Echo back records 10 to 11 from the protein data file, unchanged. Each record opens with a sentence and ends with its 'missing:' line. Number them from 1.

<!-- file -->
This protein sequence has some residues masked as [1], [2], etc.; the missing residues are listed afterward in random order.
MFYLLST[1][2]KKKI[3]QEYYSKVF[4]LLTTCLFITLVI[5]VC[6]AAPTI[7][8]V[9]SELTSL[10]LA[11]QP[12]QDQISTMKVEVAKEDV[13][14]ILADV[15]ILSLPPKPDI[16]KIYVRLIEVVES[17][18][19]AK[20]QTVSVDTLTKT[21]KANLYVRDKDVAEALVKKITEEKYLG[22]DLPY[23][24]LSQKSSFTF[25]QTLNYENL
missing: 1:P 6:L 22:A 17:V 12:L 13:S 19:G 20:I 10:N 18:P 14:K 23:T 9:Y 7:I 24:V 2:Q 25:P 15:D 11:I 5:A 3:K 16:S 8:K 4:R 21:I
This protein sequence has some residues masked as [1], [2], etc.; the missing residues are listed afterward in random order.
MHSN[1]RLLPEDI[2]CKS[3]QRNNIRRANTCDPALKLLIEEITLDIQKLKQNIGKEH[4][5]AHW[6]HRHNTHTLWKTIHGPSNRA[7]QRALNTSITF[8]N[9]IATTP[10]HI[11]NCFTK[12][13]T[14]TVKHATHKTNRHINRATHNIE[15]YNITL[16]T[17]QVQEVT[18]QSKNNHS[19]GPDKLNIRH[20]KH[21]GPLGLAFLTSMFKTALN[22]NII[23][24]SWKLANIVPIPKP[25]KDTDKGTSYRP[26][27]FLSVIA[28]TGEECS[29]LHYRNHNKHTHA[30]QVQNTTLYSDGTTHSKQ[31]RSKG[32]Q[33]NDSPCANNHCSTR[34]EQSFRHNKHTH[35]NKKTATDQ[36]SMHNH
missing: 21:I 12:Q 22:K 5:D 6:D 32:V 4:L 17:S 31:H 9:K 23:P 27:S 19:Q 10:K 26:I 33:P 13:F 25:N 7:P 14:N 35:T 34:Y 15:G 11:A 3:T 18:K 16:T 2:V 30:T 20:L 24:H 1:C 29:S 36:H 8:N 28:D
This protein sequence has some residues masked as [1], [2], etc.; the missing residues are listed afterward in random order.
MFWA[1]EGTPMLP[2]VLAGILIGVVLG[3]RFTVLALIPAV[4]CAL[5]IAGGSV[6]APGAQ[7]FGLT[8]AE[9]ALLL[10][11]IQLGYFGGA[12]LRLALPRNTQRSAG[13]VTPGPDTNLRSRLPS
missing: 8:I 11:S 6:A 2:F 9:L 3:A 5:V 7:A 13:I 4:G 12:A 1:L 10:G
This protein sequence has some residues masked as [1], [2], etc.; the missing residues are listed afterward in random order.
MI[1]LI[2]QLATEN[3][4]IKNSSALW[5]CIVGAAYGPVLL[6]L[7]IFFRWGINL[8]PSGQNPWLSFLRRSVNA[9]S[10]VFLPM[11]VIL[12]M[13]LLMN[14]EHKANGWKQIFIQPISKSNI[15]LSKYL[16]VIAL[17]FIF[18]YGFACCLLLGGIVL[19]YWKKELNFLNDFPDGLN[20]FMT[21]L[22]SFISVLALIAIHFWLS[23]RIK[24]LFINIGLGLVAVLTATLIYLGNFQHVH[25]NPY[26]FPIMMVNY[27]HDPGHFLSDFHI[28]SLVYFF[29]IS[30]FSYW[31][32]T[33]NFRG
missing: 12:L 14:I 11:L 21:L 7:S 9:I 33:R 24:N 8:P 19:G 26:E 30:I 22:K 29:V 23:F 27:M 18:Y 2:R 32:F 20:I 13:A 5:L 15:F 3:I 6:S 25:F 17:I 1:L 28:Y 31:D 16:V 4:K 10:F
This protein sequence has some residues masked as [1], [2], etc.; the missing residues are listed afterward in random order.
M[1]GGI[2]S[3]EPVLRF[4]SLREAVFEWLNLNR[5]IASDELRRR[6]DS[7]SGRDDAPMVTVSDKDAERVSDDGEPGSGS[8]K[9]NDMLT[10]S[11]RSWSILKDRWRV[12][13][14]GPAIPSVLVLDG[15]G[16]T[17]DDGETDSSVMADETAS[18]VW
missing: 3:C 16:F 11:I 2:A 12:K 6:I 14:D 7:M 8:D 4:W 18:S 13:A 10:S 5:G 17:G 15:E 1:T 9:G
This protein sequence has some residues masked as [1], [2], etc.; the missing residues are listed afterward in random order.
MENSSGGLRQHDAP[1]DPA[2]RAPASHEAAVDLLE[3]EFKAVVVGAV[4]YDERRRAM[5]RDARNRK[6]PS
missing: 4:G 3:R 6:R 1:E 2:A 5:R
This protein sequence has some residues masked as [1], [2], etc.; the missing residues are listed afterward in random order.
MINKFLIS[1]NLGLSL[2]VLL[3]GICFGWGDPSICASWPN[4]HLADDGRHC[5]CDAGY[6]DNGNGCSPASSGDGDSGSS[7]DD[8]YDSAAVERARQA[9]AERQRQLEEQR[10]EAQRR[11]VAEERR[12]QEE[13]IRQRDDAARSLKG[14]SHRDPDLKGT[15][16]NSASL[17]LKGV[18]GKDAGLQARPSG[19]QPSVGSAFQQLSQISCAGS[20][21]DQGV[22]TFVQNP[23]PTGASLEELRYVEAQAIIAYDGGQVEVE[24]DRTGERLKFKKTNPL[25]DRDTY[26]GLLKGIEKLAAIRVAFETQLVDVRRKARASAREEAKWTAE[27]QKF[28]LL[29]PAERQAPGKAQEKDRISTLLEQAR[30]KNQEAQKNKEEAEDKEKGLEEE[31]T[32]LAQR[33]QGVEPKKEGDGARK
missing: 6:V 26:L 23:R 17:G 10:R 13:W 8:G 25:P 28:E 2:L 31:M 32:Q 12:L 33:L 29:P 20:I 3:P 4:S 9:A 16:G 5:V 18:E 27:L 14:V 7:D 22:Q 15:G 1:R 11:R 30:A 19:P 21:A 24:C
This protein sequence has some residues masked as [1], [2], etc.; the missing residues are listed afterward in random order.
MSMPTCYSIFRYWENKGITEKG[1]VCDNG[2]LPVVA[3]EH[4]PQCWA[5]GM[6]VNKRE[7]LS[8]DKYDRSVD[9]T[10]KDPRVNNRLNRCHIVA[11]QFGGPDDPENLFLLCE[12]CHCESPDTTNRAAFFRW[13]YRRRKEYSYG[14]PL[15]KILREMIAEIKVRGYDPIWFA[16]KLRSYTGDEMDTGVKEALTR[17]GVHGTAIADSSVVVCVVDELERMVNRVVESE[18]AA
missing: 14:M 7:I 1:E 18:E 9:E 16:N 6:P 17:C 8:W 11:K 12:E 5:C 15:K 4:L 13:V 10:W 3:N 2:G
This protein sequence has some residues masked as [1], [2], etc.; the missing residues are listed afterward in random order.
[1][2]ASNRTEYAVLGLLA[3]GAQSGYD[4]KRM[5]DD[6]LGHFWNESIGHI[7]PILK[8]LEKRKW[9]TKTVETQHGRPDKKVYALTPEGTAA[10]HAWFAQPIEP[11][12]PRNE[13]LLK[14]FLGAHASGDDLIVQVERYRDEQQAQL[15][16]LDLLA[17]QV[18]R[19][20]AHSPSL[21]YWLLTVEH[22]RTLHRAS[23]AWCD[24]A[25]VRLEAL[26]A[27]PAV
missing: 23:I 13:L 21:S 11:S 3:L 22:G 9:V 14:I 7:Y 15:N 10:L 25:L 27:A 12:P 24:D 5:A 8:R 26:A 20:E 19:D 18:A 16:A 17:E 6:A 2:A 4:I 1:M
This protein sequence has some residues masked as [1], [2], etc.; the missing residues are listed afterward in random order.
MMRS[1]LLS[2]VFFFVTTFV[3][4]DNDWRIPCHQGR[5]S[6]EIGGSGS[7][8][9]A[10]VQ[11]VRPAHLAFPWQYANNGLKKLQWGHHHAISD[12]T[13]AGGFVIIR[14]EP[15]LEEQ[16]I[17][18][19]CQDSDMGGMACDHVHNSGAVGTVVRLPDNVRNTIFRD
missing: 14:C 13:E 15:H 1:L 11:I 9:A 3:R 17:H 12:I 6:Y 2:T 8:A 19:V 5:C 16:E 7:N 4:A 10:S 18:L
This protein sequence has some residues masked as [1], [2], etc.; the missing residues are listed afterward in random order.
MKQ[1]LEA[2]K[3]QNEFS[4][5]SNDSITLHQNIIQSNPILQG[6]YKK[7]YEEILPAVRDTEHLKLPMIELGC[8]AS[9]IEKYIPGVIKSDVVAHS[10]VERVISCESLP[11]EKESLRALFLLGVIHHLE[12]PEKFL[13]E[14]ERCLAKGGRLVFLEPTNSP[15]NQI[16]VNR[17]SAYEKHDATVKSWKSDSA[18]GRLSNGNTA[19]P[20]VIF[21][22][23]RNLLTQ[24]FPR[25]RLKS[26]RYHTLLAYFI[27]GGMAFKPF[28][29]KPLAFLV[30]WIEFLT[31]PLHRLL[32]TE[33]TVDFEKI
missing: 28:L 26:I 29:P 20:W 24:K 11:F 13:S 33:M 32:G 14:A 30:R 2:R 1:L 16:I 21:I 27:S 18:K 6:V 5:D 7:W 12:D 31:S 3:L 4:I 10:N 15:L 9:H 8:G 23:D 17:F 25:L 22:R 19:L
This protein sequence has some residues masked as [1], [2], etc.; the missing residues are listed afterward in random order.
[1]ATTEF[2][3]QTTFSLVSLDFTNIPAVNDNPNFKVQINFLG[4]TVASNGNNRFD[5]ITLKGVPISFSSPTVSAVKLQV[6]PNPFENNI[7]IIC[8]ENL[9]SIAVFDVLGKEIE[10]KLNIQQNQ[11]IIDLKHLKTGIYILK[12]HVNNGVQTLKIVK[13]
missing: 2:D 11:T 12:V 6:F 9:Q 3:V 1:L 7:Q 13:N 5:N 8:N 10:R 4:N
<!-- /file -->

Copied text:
This protein sequence has some residues masked as [1], [2], etc.; the missing residues are listed afterward in random order.
MMRS[1]LLS[2]VFFFVTTFV[3][4]DNDWRIPCHQGR[5]S[6]EIGGSGS[7][8][9]A[10]VQ[11]VRPAHLAFPWQYANNGLKKLQWGHHHAISD[12]T[13]AGGFVIIR[14]EP[15]LEEQ[16]I[17][18][19]CQDSDMGGMACDHVHNSGAVGTVVRLPDNVRNTIFRD
missing: 14:C 13:E 15:H 1:L 11:I 9:A 3:R 17:H 12:I 6:Y 2:T 8:A 19:V 5:C 16:E 7:N 4:A 10:S 18:L
This protein sequence has some residues masked as [1], [2], etc.; the missing residues are listed afterward in random order.
MKQ[1]LEA[2]K[3]QNEFS[4][5]SNDSITLHQNIIQSNPILQG[6]YKK[7]YEEILPAVRDTEHLKLPMIELGC[8]AS[9]IEKYIPGVIKSDVVAHS[10]VERVISCESLP[11]EKESLRALFLLGVIHHLE[12]PEKFL[13]E[14]ERCLAKGGRLVFLEPTNSP[15]NQI[16]VNR[17]SAYEKHDATVKSWKSDSA[18]GRLSNGNTA[19]P[20]VIF[21][22][23]RNLLTQ[24]FPR[25]RLKS[26]RYHTLLAYFI[27]GGMAFKPF[28][29]KPLAFLV[30]WIEFLT[31]PLHRLL[32]TE[33]TVDFEKI
missing: 28:L 26:I 29:P 20:W 24:K 11:F 13:S 33:M 32:G 14:A 30:R 2:R 1:L 16:I 21:I 27:S 18:K 6:V 5:D 7:W 12:D 31:S 3:L 4:I 10:N 15:L 9:H 8:G 23:D 17:F 25:L 22:R 19:L